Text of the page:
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Skeletal formula of (E)-Methomyl
Space-filling model of (E)-Methomyl
Skeletal formula of (Z)-Methomyl
Space-filling model of (E)-Methomyl
IUPAC name
(E,Z)-methyl N-{[(methylamino)carbonyl]oxy}ethanimidothioate
Other names
Lannate, Mesomile, Methomex, Nudrin
3D model (JSmol)
ECHA InfoCard 100.037.089
Molar mass 162.20
Appearance White crystalline solid[2]
Odor Slight, sulfur-like[2]
Density 1.2946 g/cm3
Melting point 78 to 79 °C (172 to 174 °F; 351 to 352 K)
58 g/L
Vapor pressure 0.00005 mmHg (25°C)[2]
Flash point Noncombustible[2]
NIOSH (US health exposure limits):
PEL (Permissible)
REL (Recommended)
TWA 2.5 mg/m3[2]
IDLH (Immediate danger)
Except where otherwise noted, data are given for materials in their standard state (at 25 °C [77 °F], 100 kPa).
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Infobox references

Methomyl is a carbamate insecticide introduced in 1966. It is highly toxic to humans, livestock, pets, and wildlife.[3] The EU and UK imposed a pesticide residue limit of 20 µg/kg for apples and oranges.[citation needed]

Methomyl is a common active ingredient in commercial fly bait, for which the label instructions in the United States warn that "It is a violation of Federal Law to use this product in a manner inconsistent with its labeling." "Off-label" uses and other uses not specifically targeted at problem insects are illegal, dangerous, and ill-advised.[4][5]


Methomyl is a broad-spectrum insecticide that is used to kill insect pests.[6] Methomyl is registered for commercial/professional use under certain conditions on sites including field, vegetable, and orchard crops; turf (sod farms only); livestock quarters; commercial premises; and refuse containers. Products containing 1% Methomyl are available to the general public for retail sale, but more potent formulations are classified as restricted-use pesticides: not registered for homeowner or non-professional application.[6] However, Heliothis virescens developed a resistance to methomyl within 5 years.[7] Other species like Helicoverpa assulta also developed resistance after exposure.[8]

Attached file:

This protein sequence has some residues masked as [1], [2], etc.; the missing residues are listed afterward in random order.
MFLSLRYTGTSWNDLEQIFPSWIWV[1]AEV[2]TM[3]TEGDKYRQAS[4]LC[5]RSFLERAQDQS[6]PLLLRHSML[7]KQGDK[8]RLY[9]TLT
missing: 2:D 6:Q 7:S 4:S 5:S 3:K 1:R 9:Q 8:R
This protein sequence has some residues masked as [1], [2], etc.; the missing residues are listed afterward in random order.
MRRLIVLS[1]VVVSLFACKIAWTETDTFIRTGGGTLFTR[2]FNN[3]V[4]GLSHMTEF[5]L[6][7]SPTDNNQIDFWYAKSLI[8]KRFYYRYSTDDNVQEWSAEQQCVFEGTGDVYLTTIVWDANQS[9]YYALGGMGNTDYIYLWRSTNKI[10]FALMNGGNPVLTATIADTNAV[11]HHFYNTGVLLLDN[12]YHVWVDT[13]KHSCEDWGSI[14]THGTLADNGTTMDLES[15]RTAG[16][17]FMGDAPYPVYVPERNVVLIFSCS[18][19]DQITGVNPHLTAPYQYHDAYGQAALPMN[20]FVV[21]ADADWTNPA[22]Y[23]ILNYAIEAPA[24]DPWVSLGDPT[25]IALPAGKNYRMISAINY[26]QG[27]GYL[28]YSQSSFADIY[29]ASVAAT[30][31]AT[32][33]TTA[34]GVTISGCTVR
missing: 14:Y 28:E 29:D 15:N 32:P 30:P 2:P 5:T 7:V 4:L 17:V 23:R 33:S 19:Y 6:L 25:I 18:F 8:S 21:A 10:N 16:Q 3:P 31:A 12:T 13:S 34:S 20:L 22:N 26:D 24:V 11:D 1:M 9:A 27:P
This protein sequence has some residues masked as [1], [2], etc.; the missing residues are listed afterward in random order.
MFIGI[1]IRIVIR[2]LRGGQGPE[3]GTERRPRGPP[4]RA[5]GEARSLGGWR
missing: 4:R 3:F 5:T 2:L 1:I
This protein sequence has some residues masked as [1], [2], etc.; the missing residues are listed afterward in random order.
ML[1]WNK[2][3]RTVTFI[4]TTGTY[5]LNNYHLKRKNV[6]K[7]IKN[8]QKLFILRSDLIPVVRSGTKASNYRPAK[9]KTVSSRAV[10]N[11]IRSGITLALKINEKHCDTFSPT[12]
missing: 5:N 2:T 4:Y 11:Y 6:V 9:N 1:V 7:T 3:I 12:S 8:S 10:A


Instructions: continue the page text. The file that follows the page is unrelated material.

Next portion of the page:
Trade names[edit]

Common names for methomyl include metomil and mesomile. Trade names include Acinate, Agrinate, DuPont 1179, Flytek, Kipsin, Lannate, Lanox, Memilene, Methavin, Methomex, Nudrin, NuBait, Pillarmate and SD 14999 [9]


In acute toxicity testing, methomyl is placed in EPA Toxicity Category I (the highest toxicity category out of four) via the oral route and in eye irritation studies.[6] It is in lower Toxicity Categories for inhalation (Category II), acute dermal effects (Category III), and acute skin irritation (Category IV). Methomyl is not likely to be a carcinogen (EPA carcinogen Category E).[6]


Methomyl has low persistence in the soil environment, with a reported half-life of approximately 14 days.[10] Because of its high solubility in water, and low affinity for soil binding methomyl may have potential for groundwater contamination.[6][9] The estimated aqueous half-life for the insecticide is 6 days in surface water and over 25 weeks in groundwater.[9]


First prepare thioester

Methomyl Synthesis 1 of 3 V1.svg

Second prepare oxime from thioester

Methomyl Synthesis 2 of 3 V1.svg

Third prepare product from methyl isocyanate and the finished oxime.

Methomyl Synthesis 3 of 3 V1.svg


  1. ^ Merck Index, 11th Edition, 5905
  2. ^ a b c d e f g NIOSH Pocket Guide to Chemical Hazards. "#0387". National Institute for Occupational Safety and Health (NIOSH).
  3. ^ Methomyl at Extension Toxicology Network
  4. ^ Conservation Warden Warns: Fly bait to control wild animals – illegal and a bad idea (Wisconsin Department of Natural Resources)
  5. ^ Farm stores promoted poisoning raccoons, state chemist says
  6. ^ a b c d e EPA R.E.D. FACTS - Methomyl (PDF) (Technical report). U. S. Environmental Protection Agency. December 1998. EPA-738-F-98-019.
  7. ^ Blanco, Carlos (2012). "Heliothis virescens and Bt cotton in the United States". GM Crops & Food: Biotechnology in Agriculture and the Food Chain. 3: 201–212.
  8. ^ Wang, Kai-Yun; Zhang, Yong; Wang, Hong-Yan; Xia, Xiao-Ming; Liu, Tong-Xian (2010-01-01). "Influence of three diets on susceptibility of selected insecticides and activities of detoxification esterases of Helicoverpa assulta (Lepidoptera: Noctuidae)". Pesticide Biochemistry and Physiology. 96 (1): 51–55. doi:10.1016/j.pestbp.2009.09.003.
  9. ^ a b c
  10. ^ Howard, P. H. (1991). Handbook of Environmental Fate and Exposure Data for Organic Chemicals: Pesticides. Chelsea, MI: Lewis Publishers. pp. 3–15.

External links[edit]

  • Methomyl in the Pesticide Properties DataBase (PPDB)